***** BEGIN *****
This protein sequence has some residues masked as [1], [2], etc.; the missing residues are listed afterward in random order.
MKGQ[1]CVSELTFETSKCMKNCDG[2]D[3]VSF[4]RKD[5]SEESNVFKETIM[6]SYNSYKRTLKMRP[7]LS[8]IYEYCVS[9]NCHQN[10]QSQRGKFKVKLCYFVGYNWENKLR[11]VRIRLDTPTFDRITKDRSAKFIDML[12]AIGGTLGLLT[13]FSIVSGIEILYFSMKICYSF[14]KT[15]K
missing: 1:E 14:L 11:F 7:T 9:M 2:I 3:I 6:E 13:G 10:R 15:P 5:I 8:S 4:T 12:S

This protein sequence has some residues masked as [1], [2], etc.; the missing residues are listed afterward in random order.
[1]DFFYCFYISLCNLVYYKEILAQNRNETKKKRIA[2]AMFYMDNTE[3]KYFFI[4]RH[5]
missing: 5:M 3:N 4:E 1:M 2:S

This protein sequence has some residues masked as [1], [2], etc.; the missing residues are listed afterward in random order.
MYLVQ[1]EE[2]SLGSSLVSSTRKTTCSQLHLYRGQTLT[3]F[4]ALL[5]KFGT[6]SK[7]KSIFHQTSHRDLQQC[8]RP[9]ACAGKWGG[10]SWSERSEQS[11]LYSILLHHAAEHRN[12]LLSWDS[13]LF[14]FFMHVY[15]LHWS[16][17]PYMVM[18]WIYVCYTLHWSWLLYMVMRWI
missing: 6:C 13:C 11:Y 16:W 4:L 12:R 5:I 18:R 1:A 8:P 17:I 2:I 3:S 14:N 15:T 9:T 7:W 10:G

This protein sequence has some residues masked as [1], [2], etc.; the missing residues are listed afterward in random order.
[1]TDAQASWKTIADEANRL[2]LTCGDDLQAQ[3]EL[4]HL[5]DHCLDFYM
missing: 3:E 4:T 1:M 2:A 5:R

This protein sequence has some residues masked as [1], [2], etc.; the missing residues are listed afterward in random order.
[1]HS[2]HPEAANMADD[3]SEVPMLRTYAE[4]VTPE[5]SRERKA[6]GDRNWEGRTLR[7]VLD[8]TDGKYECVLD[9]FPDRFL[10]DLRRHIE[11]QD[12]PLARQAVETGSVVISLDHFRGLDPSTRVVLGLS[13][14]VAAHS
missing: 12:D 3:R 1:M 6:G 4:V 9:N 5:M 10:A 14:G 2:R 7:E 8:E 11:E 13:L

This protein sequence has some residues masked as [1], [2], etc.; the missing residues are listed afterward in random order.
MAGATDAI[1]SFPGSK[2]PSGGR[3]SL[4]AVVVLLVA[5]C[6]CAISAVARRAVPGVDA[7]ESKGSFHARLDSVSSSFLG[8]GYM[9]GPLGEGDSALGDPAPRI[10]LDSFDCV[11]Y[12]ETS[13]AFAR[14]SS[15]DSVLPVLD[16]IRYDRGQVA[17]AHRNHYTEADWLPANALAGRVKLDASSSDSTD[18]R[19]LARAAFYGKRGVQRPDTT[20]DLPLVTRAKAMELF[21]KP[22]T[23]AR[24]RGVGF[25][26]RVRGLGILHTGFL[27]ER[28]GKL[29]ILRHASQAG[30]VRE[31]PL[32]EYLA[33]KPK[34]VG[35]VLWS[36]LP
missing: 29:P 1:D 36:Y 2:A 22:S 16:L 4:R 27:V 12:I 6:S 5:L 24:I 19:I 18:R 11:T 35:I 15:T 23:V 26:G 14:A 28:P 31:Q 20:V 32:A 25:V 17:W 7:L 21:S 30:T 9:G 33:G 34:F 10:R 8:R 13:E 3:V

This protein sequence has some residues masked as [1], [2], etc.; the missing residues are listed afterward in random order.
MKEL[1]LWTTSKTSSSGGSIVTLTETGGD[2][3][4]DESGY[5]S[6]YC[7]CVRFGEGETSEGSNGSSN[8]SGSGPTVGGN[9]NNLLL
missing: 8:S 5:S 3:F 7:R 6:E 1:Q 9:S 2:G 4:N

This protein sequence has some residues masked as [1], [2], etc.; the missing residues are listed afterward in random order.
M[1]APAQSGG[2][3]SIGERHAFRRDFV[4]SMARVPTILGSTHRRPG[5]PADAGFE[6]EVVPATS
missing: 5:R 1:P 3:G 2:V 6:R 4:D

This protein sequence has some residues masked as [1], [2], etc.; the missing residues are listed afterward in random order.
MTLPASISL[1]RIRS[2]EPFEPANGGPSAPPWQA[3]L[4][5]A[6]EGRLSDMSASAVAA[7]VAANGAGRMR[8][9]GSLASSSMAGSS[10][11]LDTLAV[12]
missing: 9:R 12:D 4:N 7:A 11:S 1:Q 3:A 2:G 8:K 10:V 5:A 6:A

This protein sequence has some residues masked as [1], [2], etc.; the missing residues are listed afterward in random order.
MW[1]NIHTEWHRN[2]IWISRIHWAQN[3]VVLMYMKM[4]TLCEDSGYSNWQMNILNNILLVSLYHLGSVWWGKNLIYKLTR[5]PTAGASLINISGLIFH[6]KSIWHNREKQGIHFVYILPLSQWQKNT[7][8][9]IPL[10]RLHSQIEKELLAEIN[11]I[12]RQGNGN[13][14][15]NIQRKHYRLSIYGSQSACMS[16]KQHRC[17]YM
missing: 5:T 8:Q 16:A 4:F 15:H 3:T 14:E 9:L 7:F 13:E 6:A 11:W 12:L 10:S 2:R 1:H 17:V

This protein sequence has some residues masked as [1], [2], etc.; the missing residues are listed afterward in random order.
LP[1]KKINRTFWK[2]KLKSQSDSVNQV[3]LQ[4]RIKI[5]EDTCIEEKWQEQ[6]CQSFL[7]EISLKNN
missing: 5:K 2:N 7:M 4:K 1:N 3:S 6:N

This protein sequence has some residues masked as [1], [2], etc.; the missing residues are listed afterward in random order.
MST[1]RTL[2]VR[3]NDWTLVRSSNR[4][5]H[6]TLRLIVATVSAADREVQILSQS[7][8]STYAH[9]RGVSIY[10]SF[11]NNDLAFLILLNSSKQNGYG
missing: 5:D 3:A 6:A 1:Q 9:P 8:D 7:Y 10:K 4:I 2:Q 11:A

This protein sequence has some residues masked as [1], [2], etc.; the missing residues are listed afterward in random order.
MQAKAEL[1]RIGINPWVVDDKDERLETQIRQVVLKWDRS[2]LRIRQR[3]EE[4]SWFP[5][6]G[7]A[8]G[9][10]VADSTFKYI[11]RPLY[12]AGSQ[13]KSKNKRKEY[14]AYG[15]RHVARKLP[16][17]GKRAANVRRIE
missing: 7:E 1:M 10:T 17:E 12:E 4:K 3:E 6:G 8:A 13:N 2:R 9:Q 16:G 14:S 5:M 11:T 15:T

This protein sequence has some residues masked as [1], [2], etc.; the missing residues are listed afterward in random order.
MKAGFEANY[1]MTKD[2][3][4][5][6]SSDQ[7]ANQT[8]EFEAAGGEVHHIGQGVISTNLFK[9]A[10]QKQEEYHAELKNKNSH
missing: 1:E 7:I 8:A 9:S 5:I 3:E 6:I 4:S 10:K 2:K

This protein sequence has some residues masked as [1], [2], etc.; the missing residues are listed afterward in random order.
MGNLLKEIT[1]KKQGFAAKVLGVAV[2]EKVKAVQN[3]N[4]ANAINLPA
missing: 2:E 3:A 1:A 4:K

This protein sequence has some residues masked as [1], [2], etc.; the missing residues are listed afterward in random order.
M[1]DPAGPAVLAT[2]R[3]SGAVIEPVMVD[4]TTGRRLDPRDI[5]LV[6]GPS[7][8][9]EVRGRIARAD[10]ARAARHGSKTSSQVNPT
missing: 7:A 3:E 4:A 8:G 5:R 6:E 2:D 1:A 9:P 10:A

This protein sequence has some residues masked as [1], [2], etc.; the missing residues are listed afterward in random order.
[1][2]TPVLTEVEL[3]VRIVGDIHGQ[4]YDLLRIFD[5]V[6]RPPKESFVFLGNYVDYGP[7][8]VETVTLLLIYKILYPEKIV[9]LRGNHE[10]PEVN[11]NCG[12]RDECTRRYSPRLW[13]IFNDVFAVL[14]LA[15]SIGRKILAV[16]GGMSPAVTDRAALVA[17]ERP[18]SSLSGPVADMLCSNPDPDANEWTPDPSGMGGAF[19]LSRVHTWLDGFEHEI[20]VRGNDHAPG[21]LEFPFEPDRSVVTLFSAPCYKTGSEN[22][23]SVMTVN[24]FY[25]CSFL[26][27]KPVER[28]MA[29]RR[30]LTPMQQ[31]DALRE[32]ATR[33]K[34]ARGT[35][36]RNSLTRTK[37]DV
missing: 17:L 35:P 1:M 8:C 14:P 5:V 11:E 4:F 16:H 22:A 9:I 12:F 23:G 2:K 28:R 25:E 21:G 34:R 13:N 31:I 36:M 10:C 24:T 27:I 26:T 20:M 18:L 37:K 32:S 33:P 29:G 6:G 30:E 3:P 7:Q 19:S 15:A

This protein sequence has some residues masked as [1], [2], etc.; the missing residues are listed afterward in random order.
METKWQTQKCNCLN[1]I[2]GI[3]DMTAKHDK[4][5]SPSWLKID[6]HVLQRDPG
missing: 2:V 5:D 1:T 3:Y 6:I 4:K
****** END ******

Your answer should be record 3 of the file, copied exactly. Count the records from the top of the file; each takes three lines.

This protein sequence has some residues masked as [1], [2], etc.; the missing residues are listed afterward in random order.
MYLVQ[1]EE[2]SLGSSLVSSTRKTTCSQLHLYRGQTLT[3]F[4]ALL[5]KFGT[6]SK[7]KSIFHQTSHRDLQQC[8]RP[9]ACAGKWGG[10]SWSERSEQS[11]LYSILLHHAAEHRN[12]LLSWDS[13]LF[14]FFMHVY[15]LHWS[16][17]PYMVM[18]WIYVCYTLHWSWLLYMVMRWI
missing: 6:C 13:C 11:Y 16:W 4:L 12:R 5:I 18:R 1:A 8:P 17:I 2:I 3:S 14:N 15:T 9:T 7:W 10:G